As he ponders mounting a campaign for the White House in 2020, Sen. Cory Booker (D-NJ) is preparing to introduce radical and ambitious legislation aimed at narrowing the persistent black-white wealth gap. His idea — commonly described with the catchy monicker, “baby bonds” — is a proposal to grant at birth every American a cash account that could be used in adulthood to climb the ladder of economic success.
If the baby bonds concept catches public support, as Booker hopes it will, the audaciously ambitious policy might well strike down two of his personal goals in a single blow — reducing wealth inequality between blacks and whites and supplying his potential run for the Oval Office with populist fuel.
Booker’s legislation aims to reverse the long and dispiriting history of U.S. policies that assist the wealthy at the expense of the poor, especially black Americans and other minority group members who have been excluded from federally-backed wealth-building programs such as home mortgage and inheritance tax policies.
The racial wealth gap, which hasn’t been a topic of discussion on the campaign trail of late, is a near-permanent, negative fixture of the nation’s economy — a yawning gap of median net worth for white Americans that is nearly 10 times that of black Americans. Worse nearly 20 percent of black households have zero or negative net worth, which is twice the rate of white households.
This disparity has existed through good and bad times. For example, by 2013 white households had largely rebounded from the Great Recession, but black and Latino households are still climbing from beneath the economic damage of yesteryear. Net worth declined about 30 percent for all Americans, regardless of race, during the recession, but black and Latino households suffered an additional 20 percent decline even as wealth began to level off for white families.
As Valerie Wilson, director of the Economic Policy Institute’s policy on race and the economy, noted in a Washington Post interview, white Americans typically have more financial capital to begin with, and economic downturns have comparatively less of an impact on their well-being than they do black and Latino households with far fewer resources.
“White households had a head start in rebuilding wealth relative to black and Hispanic households,” Wilson said. “Black and Hispanic households see larger percentage gains simply because they were starting from a lower level.”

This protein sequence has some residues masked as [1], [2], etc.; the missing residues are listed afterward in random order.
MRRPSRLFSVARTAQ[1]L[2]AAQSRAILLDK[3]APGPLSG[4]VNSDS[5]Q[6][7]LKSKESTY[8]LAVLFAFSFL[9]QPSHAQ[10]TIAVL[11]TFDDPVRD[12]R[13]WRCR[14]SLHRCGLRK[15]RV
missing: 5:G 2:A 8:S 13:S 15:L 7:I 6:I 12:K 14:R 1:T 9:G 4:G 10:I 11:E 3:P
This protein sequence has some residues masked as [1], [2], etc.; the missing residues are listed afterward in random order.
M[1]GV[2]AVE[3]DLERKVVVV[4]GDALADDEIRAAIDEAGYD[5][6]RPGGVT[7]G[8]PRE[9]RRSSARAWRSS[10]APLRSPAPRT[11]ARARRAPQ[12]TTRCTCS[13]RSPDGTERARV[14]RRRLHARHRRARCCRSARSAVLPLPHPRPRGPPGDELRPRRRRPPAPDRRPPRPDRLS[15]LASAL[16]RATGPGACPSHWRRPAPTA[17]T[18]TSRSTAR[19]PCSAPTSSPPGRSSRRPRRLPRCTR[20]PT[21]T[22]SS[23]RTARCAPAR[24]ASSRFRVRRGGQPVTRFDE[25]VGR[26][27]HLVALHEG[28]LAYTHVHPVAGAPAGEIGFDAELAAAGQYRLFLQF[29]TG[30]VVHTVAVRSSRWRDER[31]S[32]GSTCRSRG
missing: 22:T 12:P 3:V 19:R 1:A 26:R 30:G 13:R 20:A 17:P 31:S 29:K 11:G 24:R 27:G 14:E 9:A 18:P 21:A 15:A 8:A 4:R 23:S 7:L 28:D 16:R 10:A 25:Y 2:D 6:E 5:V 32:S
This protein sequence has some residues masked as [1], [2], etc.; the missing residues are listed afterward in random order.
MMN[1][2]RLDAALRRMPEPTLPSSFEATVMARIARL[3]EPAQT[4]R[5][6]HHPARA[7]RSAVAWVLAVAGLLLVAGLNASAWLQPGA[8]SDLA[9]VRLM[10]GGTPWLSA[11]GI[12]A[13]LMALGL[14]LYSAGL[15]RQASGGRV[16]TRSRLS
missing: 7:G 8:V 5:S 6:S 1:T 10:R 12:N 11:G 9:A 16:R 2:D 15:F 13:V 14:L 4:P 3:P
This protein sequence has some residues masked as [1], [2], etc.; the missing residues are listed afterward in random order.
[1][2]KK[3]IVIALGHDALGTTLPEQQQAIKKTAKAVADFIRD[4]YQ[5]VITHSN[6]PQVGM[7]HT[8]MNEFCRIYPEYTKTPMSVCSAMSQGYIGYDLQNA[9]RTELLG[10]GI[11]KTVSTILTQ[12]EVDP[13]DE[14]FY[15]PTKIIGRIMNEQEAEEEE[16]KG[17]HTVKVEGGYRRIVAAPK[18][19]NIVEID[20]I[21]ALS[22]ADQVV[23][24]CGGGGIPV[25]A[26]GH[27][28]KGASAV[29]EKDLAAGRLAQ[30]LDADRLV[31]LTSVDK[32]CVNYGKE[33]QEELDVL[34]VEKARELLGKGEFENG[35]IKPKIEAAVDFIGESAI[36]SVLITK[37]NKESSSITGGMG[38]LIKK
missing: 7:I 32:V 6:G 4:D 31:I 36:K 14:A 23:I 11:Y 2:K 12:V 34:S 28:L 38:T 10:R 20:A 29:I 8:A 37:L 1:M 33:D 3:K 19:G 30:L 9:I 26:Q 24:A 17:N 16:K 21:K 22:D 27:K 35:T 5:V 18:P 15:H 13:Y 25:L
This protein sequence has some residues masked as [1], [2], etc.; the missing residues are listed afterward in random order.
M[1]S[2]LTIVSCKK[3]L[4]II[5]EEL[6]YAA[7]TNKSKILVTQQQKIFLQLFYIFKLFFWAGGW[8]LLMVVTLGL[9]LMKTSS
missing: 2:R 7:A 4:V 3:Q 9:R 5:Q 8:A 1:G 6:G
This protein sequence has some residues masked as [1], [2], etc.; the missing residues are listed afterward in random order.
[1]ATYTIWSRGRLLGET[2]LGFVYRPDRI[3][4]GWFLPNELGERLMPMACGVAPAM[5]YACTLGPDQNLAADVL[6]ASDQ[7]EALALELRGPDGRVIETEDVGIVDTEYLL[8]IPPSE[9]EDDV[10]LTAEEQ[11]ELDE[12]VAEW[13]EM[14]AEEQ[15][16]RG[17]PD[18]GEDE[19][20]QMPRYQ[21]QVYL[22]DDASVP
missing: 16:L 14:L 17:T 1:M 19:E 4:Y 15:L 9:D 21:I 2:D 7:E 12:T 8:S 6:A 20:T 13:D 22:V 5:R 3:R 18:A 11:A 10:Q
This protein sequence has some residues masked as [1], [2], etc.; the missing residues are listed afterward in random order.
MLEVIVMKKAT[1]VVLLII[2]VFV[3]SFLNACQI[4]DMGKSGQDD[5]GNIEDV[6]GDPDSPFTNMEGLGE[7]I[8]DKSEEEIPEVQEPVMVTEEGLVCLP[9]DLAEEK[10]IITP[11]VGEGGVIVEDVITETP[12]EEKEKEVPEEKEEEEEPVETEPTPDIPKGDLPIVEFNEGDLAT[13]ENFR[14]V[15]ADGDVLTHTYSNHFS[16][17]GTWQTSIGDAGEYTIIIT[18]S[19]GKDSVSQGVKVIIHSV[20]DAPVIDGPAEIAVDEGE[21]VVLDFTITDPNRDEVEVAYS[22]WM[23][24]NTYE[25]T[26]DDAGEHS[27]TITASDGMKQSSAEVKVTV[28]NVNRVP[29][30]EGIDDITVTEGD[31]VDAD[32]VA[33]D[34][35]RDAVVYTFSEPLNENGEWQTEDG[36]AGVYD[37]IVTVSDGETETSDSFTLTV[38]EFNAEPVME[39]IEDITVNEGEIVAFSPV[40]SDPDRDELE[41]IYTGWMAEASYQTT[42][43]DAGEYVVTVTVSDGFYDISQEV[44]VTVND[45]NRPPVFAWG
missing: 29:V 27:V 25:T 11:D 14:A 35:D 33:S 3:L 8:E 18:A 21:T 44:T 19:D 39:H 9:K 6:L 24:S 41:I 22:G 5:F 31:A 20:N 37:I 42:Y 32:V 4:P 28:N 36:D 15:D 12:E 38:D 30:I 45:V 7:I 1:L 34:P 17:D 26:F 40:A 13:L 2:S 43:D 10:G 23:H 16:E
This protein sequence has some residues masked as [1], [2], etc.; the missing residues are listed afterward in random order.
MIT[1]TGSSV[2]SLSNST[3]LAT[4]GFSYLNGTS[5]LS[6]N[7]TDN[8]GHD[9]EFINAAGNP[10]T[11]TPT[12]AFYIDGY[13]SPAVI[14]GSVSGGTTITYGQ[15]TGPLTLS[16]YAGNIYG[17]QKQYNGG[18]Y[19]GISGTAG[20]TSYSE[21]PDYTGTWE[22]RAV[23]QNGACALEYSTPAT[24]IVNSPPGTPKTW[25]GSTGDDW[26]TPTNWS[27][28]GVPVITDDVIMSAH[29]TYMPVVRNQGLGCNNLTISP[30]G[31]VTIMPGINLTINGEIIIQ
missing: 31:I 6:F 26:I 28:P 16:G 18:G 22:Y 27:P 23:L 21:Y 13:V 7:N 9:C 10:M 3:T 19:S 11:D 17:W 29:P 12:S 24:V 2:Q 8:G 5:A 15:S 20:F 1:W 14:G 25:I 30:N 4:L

In announcing last month his intention to introduce the legislation, Booker argued the idea behind baby bonds is to give “every American child a fair shot at economic mobility.” But, in doing so, he made clear that his legislation would heavily assist poorer and minority households more than white and wealthy families.
“This proposal is about helping families break through barriers that keep so many Americans from wealth-creating opportunities like higher education and home ownership,” Booker said in a statement accompanying the announcement of the proposed legislation. “Combined with other tax policy changes, like an expansion of the earned income tax credit, this bill will help level the playing field in our country to ensure that every child has a chance to live their version of the American dream.”
Under the proposed legislation, which Booker staffers said will be introduced before the end of this year, every American would receive at birth a federal-backed account worth $1,000. Every year thereafter, the account would collect up to $2,000 more in deposits. The amount of the annual interest would vary based on family income, weighting accounts to favor poor and low-income families.
The bonds would be held in trust and managed by the Treasury Department, generating roughly 3 percent interest, and account holders would be prohibited from collecting the money before their 18th birthday. Even then, account holders could only spend the account’s assets on permissible purposes such as homeownership, college education, and other socially responsible reasons.